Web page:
8 answers

Music Lessons.

My son started guitar lesson a year ago, when he was 9 and loved it. Over the past 6 or so months, he never picks up the guitar. We have threatened to cancel lessons, which he says he does not want us to do, but it still does not prompt him to practice during the week, unless we "force" him too. I was just wondering where other moms weigh in on this. I think the lessons are good for him, so part of me wants to continue to "force" him to practice. Another part of me feels like if he isn't really interested anymore, give him a break and see if he goes back to it at some point. It's costing me a ton, so I don't want to continue them if he is not going to progress at all.

Thanks moms!

What can I do next?

So What Happened?™

Thank you so much for all of the great advice. I am going to talk with his guitar teacher today and I think I will make a regular time each night that he has to practice. This way he won't "forget" and I won't be "bugging" him. It will just be part of his night. I always think he should "want" to practice b/c the guitar should be fun, but I forget that being 10, there are lots of things he can think of that are "fun". Thanks again for all of the feedback. It REALLY helped!!

Featured Answers

I had the same problem when I was a kid, but with piano lessons. I loved to play, but didn't like to practice. My parents would try to force me, until I cried one day, and they said I didn't have to go anymore. I played by ear anyway, so I didn't care.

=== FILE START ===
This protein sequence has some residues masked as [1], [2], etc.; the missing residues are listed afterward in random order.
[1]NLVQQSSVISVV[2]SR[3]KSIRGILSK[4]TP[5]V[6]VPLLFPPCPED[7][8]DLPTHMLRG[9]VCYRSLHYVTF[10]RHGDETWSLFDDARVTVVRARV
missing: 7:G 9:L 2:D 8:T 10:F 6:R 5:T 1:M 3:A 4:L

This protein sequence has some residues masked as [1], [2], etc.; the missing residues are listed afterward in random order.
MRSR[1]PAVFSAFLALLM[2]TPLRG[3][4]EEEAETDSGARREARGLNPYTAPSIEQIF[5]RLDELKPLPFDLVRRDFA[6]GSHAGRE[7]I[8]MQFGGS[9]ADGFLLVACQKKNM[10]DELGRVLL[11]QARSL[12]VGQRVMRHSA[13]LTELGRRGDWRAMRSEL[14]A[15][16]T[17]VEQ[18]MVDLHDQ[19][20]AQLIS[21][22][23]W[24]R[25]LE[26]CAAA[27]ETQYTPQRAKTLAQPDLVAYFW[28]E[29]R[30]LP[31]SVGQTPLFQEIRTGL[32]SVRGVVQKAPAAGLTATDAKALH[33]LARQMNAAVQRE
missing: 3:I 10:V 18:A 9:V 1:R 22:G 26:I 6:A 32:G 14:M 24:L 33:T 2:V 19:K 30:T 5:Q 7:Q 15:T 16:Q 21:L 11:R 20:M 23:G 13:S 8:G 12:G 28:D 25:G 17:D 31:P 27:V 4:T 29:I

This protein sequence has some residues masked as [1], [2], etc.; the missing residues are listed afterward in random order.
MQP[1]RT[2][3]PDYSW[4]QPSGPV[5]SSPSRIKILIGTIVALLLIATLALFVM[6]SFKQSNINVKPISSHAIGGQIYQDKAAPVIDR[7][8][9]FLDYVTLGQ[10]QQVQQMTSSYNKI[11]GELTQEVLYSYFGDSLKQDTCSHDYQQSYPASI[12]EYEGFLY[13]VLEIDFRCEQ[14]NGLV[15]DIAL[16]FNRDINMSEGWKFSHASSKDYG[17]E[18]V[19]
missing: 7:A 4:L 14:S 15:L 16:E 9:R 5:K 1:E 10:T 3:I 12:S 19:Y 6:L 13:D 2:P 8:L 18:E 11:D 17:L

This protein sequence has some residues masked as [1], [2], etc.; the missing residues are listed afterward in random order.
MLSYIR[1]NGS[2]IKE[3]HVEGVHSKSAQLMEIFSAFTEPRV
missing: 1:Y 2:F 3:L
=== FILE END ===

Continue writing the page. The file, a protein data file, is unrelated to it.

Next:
Then I grew up and went to college...for 2 degrees, one in music (vocal performance). To get my degree, I had to take a few years of piano. I loved the lessons in college, but I regret that I didn't practice when I was young, because maybe I could have been like the others in my class who were amazing pianists. I wish that my mom would have FORCED me to do it and not let me quit.

1 mom found this helpful

More Answers

Kids stop practicing for all kinds of reasons. Sometimes they reach a sort of plateau they can't get past without the teacher coaching as they play. Other times it's just lonely and plain boring, but they still enjoy the instrument.

An approach I encourage parents to take is to ask the child to teach them something on the instrument. For example, if there is a particular song or exercise you've enjoyed, ask him to show you how to play it. This could last for several days or weeks. As he realizes that he is much better than when he started it might hit his "reset button" with the instrument.

Another approach is to ask him to get his guitar and play for you while you make dinner, or sew, or however you spend your alone time. Just a few minutes of appreciation can go a long ways with a young musician.